Autobahn Speed Limits Are Wanted By Most Germans (Including Sebastian Vettel)

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After being rejected as a measure two years ago, the idea of a national speed limit on the Autobahn has become a topic of political discussion in Germany again. The German highway system famously does not have a national speed limit after the legislature of West Germany abolished the restrictions in 1952. Recent polling data has however shown a large shift in German public attitude towards a speed limit across the entire Autobahn, but a political roadblock will seemingly prevent any enactment.


The 1952 abolition also gave the power to set speed limits to the states within Germany’s federal republic. The current speed restrictions in place include permanent limits in urban areas and temporary limits based on road conditions such as inclement weather, heavy traffic and time of day.

The current push to introduce a national speed limit largely revolves around the environmental impact of combustion vehicles running at high speed. The German Federal Environmental Agency estimates that a national speed limit of 80 mph (130 km/h) would reduce Germany’s CO2 emissions by 2 million tons per year. A poll conducted by ARD, a German public broadcaster, found that 60% of Germans would like a national speed limit of at least 80 mph to be implemented.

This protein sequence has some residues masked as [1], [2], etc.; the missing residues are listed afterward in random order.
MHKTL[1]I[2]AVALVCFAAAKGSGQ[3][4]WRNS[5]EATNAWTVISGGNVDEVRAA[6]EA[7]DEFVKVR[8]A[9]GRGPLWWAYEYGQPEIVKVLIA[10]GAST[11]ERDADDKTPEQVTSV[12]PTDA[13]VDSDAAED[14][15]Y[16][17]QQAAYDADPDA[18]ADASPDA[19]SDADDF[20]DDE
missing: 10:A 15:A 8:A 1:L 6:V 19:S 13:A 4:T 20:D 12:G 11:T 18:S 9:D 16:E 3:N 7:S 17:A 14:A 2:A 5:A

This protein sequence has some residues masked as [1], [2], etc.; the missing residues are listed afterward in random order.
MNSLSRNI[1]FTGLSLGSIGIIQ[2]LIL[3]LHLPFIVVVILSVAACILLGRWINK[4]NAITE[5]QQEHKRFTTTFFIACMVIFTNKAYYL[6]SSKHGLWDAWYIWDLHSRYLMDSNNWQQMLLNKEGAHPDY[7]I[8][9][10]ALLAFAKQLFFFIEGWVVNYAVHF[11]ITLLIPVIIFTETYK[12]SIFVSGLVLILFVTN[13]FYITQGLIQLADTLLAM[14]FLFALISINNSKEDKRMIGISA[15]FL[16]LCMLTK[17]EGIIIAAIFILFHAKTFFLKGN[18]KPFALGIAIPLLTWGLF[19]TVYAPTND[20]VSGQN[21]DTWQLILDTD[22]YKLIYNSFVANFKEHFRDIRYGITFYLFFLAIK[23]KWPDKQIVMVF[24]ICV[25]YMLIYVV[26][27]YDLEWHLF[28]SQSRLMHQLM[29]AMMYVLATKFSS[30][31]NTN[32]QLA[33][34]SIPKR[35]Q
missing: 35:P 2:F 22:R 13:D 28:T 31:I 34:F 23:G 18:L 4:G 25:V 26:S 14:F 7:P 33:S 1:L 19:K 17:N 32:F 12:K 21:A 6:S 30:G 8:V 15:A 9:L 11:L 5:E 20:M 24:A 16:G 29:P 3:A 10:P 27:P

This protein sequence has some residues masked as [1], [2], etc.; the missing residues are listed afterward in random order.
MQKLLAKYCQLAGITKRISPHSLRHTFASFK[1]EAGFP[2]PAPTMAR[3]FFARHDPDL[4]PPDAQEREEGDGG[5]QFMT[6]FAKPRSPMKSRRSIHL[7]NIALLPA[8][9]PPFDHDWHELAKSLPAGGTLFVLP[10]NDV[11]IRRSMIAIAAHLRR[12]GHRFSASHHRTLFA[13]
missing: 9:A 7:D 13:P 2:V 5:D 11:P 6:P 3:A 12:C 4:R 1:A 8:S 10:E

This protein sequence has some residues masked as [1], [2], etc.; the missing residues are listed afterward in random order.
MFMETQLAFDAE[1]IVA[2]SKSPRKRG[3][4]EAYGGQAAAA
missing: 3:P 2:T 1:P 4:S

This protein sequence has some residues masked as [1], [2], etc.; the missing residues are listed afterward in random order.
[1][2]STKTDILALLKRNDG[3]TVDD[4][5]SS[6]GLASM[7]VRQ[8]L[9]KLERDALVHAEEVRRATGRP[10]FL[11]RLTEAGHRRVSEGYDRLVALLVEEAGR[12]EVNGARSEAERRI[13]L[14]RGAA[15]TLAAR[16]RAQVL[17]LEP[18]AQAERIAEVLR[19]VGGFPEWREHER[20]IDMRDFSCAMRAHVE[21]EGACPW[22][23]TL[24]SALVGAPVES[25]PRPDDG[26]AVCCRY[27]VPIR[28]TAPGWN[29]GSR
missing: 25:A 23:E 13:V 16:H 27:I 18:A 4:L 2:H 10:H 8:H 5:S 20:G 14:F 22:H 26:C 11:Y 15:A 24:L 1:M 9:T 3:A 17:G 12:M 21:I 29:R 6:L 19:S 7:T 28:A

Four-time Formula One World Champion Sebastian Vettel even voiced his support of a speed limit when asked by RaceFans in the week of the Turkish Grand Prix last October. Vettel said “It’s a way to save up to two million tonnes of CO2 when it comes to emissions. And even bigger, it’s probably making the roads a little bit safer.”

All of this coincided with a surge in popularity for the Green Party in Germany during the run-up to the German federal elections in late September. The Greens won the 3rd most seats in the German legislature after the election. Not to go out into the weeds on how governments are formed in Germany, I’ll simply state that a government must have majority support in the legislature. A single party in modern Germany has almost never won a majority of seats on their own, meaning that parties must negotiate with each other to win their support to form a government. This gives smaller parties, like the Greens, leverage in the government’s policy and composition.

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The Greens were the party that unsuccessfully proposed a national speed limit two years ago. Though, the ongoing negotiations to form a government will not include a national speed limit. The Free Democratic Party, the other smaller party necessary to form a government, is opposed to a national speed limit. The leader of the FDP called the potential speed limits “unnecessary.”

While Germany’s political system promotes cooperation and fair representation, it seems ridiculous that a party that won 11.5 percent of the vote could prevent a policy wanted by 60 percent of people.

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